- The Cookbook for Setting Up a Serviceguard Package-less Cluster
- The Basics of a Failure
- The Basics of a Cluster
- The "Split-Brain" Syndrome
- Hardware and Software Considerations for Setting Up a Cluster
- Testing Critical Hardware before Setting Up a Cluster
- Setting Up a Serviceguard Package-less Cluster
- Constant Monitoring
- Chapter Review
- Test Your Knowledge
- Answers to Test Your Knowledge
- Chapter Review Questions
- Answers to Chapter Review Questions
25.2 The Basics of a Failure
The users will connect to the application through an application or application package IP address, thus, removing the dependency between an individual server and an individual application. In the event of a "failure," the application will be restarted on another node that we will refer to as an "adoptive node." Essentially, we want our applications to run on a prescribed machine for as long as possible and, hence, eliminate the necessity to restart it on an adoptive node. Here is a list of the general points of what constitutes a failure:
A failure of all LAN communications: If we had a Standby LAN card, Serviceguard would use it. Otherwise, the application package will be moved to an adoptive node.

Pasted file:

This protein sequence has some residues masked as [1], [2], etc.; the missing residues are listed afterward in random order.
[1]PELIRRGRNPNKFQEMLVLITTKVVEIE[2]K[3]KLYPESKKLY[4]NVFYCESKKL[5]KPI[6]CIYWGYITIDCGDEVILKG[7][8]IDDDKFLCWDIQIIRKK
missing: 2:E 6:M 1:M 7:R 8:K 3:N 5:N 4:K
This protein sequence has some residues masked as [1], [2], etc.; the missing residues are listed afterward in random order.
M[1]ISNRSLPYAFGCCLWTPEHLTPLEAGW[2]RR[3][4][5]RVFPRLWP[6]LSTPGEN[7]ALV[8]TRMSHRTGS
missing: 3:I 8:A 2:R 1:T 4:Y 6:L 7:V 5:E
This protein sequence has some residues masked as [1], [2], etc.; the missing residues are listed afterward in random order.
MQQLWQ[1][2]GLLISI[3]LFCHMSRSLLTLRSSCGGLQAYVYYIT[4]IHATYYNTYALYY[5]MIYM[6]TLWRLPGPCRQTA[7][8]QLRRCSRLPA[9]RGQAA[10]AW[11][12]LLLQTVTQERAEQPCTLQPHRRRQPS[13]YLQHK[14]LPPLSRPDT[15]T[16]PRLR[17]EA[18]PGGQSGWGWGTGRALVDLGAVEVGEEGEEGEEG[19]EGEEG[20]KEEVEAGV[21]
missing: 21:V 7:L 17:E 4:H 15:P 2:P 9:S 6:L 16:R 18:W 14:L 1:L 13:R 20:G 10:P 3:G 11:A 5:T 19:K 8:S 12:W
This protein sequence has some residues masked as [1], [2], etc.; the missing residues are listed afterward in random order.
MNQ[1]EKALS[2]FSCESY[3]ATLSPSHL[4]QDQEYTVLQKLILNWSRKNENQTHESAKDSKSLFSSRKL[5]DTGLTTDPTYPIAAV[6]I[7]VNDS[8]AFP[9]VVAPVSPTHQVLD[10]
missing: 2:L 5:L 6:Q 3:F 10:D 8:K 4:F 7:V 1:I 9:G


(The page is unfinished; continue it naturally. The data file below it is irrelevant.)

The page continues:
Total system failure: The cluster will detect a node is no longer functioning and restart an application package on an adoptive node.
Application failure: The cluster is monitoring prescribed application processes. If such a process dies, Serviceguard has two option: restart the process a prescribed number of times, or restart the application on an adoptive node.
Other critical resources fail: Serviceguard can be configured to utilize the Event Monitoring Service (EMS) that can monitor the state of critical system components and resources. Should one of these components or resources fail, an application package will be moved to an adoptive node.